As a dimension of health, mental health is not considered the lack of mental illness, rather it is the ability to adapt to the environmental conditions and to respond appropriately to life’s problems and incidents (9). Some of the signs of mental health include the compatibility of individuals with themselves and others, a relatively fair judgment in dealing with issues, tolerance of critics, and proper response to problems (10). The physical and mental health of mothers can directly affect the physical and mental health of the family and children (11). Researchers believe that pregnant women with low or negative mental health at the gestational age of 22 - 24 weeks are very likely to have a preterm infant (12). Maternal self-efficacy is one of the factors affecting maternal mental health during postpartum (13).

Parental self-efficacy is defined as the belief or judgment on the parents’ competence and ability to play a successful and effective role. This construct is known with various terms, including the mother’s self-confidence, mother’s self-esteem, and parental competence (14). Self-efficacy and awareness of father and mother about a baby evolution via creating appropriate behaviors is a good predictor for playing the parental role (7). According to Bandura’s theory, difficult tasks such as taking care of premature infants may weaken self-efficacy by reducing the likelihood of success (15). Maternal self-efficacy is a reason for successful breastfeeding (16).

2. Objectives

Since poor mental health of mothers adversely affects infants’ health and development (17), and maternal self-efficacy plays an important role in the proper functioning of parental tasks (7), and according to studies, there was no study comparing mental health and self-efficacy in mothers of term and premature infants, the present research intended to compare the two variables of mental health and self-efficacy in mothers of preterm and term infants.

3. Methods
3.1. Study Design and Participants

This case-control study was conducted on 108 women visiting the healthcare centers of Tabriz in 2018. The inclusion criteria were mothers of preterm or term infants who visited the vaccination unit of Tabriz healthcare centers for vaccination of two-month-old infants, no history of preterm labor, willingness to participate in the study, and age of above 18 years. The exclusion criteria were a history of mental illness or depression before or during pregnancy according to the mother, the occurrence of stressful events during and after pregnancy, such as the death of one of the relatives, divorce, and major abnormalities in the newborn.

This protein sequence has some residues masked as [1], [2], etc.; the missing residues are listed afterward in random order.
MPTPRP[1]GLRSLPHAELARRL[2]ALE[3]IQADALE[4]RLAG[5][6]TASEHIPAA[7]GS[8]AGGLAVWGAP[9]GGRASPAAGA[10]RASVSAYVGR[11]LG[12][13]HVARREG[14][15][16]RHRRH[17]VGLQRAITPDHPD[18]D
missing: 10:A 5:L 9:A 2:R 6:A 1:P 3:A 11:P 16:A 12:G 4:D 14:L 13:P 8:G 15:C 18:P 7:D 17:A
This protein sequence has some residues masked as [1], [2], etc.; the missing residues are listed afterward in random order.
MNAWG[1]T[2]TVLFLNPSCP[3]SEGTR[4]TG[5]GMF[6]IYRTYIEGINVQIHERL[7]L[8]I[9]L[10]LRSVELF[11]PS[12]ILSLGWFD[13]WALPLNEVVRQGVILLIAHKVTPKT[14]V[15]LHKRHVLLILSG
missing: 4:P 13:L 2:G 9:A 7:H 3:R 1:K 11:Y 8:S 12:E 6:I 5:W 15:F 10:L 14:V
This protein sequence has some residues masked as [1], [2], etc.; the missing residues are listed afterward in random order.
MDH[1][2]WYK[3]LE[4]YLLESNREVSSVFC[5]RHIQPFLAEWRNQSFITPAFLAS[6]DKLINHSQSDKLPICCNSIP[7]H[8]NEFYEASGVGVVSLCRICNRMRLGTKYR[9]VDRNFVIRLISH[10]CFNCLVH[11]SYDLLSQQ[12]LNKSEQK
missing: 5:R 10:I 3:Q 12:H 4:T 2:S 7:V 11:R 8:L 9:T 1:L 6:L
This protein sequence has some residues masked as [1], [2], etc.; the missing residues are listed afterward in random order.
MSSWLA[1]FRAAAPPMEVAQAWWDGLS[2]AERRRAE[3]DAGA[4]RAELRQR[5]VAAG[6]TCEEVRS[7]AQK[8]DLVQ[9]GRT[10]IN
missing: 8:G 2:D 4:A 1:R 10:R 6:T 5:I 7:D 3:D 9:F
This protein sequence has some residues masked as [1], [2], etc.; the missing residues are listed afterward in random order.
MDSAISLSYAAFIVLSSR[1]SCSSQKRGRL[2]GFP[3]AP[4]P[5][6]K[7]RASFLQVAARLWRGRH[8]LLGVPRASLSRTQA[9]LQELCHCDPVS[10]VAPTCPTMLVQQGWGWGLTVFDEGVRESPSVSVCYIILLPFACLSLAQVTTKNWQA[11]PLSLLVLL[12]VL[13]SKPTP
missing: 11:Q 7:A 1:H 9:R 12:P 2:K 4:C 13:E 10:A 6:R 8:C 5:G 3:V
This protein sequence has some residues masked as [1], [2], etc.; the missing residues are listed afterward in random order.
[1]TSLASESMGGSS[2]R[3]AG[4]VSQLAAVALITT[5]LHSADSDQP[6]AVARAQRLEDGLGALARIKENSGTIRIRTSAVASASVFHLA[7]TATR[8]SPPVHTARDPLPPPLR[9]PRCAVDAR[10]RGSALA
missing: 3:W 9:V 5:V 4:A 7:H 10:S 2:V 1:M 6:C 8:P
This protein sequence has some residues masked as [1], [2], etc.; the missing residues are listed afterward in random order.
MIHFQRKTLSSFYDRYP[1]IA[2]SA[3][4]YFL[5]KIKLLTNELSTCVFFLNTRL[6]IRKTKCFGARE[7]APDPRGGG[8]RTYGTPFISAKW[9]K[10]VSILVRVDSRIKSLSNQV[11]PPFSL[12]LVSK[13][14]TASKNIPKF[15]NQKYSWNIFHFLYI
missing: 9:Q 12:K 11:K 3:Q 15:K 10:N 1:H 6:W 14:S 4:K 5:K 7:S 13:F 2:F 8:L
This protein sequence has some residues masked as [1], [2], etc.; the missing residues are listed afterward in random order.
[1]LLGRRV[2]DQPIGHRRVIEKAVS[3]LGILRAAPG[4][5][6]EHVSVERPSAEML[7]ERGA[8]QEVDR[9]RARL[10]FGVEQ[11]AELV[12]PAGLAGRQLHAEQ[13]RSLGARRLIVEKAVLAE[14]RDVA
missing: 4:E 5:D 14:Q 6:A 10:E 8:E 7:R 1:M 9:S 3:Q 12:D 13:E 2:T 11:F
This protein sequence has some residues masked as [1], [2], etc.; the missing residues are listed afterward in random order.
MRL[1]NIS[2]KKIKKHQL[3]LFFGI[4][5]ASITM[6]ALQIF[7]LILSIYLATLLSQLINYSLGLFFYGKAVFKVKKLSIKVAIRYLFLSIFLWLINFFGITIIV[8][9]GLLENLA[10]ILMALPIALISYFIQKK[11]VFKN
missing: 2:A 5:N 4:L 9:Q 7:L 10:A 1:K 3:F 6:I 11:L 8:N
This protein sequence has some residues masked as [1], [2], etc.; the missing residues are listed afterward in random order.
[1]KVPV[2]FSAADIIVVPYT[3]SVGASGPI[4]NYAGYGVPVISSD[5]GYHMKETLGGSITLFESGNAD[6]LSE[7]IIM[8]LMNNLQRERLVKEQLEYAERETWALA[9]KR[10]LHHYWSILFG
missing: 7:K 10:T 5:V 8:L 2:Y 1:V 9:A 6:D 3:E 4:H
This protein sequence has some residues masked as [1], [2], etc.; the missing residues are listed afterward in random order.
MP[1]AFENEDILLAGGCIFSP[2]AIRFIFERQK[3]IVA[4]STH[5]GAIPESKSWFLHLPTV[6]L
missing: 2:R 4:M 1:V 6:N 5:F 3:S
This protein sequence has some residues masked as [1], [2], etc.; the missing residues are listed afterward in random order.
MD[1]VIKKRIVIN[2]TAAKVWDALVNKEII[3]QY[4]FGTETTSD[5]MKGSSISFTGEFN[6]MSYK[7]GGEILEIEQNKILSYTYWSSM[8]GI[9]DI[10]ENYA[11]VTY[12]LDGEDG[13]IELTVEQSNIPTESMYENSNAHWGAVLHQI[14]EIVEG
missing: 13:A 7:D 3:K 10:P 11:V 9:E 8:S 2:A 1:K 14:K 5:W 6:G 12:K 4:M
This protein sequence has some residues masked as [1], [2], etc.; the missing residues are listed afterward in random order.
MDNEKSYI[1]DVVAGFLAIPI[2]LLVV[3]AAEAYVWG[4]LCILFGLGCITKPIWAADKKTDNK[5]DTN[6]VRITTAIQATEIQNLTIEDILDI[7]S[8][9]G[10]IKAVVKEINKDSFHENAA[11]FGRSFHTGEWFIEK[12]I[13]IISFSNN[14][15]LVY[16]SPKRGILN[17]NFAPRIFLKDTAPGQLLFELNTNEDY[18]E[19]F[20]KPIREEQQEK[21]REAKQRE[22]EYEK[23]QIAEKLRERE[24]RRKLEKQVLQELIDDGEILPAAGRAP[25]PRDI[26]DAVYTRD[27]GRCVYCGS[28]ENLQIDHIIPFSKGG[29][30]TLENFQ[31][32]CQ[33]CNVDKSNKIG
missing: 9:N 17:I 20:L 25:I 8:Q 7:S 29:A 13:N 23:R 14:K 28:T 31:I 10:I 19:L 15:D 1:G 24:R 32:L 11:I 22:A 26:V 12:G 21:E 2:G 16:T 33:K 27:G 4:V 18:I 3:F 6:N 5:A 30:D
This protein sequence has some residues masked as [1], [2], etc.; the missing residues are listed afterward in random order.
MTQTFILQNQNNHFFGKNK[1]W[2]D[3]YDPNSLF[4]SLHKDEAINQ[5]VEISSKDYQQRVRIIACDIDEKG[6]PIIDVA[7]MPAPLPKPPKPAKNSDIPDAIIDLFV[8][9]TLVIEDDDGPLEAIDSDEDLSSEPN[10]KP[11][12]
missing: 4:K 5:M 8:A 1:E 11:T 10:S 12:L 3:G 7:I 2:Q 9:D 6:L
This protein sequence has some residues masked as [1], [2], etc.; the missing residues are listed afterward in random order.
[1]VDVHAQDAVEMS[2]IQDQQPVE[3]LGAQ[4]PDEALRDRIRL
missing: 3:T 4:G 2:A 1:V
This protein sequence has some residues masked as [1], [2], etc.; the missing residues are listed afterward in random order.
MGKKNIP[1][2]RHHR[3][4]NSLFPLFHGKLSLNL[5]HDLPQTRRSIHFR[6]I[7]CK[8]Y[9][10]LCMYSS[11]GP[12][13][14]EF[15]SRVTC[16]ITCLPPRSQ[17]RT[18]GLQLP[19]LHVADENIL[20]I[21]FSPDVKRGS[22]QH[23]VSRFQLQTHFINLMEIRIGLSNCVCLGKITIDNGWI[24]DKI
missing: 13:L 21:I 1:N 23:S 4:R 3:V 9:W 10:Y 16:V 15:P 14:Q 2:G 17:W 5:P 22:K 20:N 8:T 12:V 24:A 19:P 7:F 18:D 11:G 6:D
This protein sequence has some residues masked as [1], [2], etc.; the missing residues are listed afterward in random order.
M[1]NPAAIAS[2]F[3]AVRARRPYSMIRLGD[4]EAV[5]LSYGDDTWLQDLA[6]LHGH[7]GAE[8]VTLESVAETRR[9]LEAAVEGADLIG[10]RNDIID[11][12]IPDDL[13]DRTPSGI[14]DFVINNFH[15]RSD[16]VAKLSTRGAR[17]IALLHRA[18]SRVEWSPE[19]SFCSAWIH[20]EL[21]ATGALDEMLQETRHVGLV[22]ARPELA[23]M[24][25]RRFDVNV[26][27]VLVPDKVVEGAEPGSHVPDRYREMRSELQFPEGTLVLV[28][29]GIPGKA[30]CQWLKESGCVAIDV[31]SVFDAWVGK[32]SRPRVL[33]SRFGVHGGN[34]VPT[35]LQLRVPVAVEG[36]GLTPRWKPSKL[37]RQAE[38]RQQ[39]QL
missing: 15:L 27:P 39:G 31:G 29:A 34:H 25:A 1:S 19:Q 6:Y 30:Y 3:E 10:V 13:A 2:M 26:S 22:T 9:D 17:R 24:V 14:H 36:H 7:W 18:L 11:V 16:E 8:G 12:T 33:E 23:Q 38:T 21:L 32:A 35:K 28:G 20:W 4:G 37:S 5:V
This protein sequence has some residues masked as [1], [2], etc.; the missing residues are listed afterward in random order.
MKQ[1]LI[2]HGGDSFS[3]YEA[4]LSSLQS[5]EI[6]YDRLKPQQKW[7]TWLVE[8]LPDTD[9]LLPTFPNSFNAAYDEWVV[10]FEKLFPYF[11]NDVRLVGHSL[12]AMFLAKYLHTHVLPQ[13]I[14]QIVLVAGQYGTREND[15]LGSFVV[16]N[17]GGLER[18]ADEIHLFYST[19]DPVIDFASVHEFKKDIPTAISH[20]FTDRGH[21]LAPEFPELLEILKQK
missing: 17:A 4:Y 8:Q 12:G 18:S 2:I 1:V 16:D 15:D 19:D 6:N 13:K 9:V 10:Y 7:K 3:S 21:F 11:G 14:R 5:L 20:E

According to the studies of Behnam Vashani et al. (18) and Sehhatie et al. (19) and based on the mental health variable, and considering m1=35.3 and sd1=12.9 in mothers of preterm infants, m2=24.6 and sd2=14.3 in mothers of term infants and one-sided α = 0.05 and the power = %95, 36 mothers were enrolled in the case group and twice this amount (72 mothers) in the control group.

3.2. Sampling

After obtaining the required permission from the Ethics Committee of Tabriz University of Medical Sciences (IR.TBZMED.REC.1397.274), the mothers were selected by cluster sampling. That is, firstly, one-third of Tabriz healthcare centers were randomly selected using the website www.random.org. Thus the researcher referred to the selected healthcare centers and after presenting the referral letter attended at the vaccination unit of health centers for sampling, where she purposefully selected the mothers of two-month-old infants. The mothers were evaluated in terms of inclusion criteria and if they were eligible and willing to participate in the study, the research objectives were fully explained to them and written consent was obtained. The mothers were then assigned to the case and control groups based on the term or preterm birth of their infants. Sampling was continued until the completion of 36 mothers with preterm infants and 72 mothers with term infants. The sociodemographic characteristics, standard mental health, and maternal self-efficacy questionnaires were completed by the researcher via an interview with mothers. The possible confounding factors were controlled by statistical tests.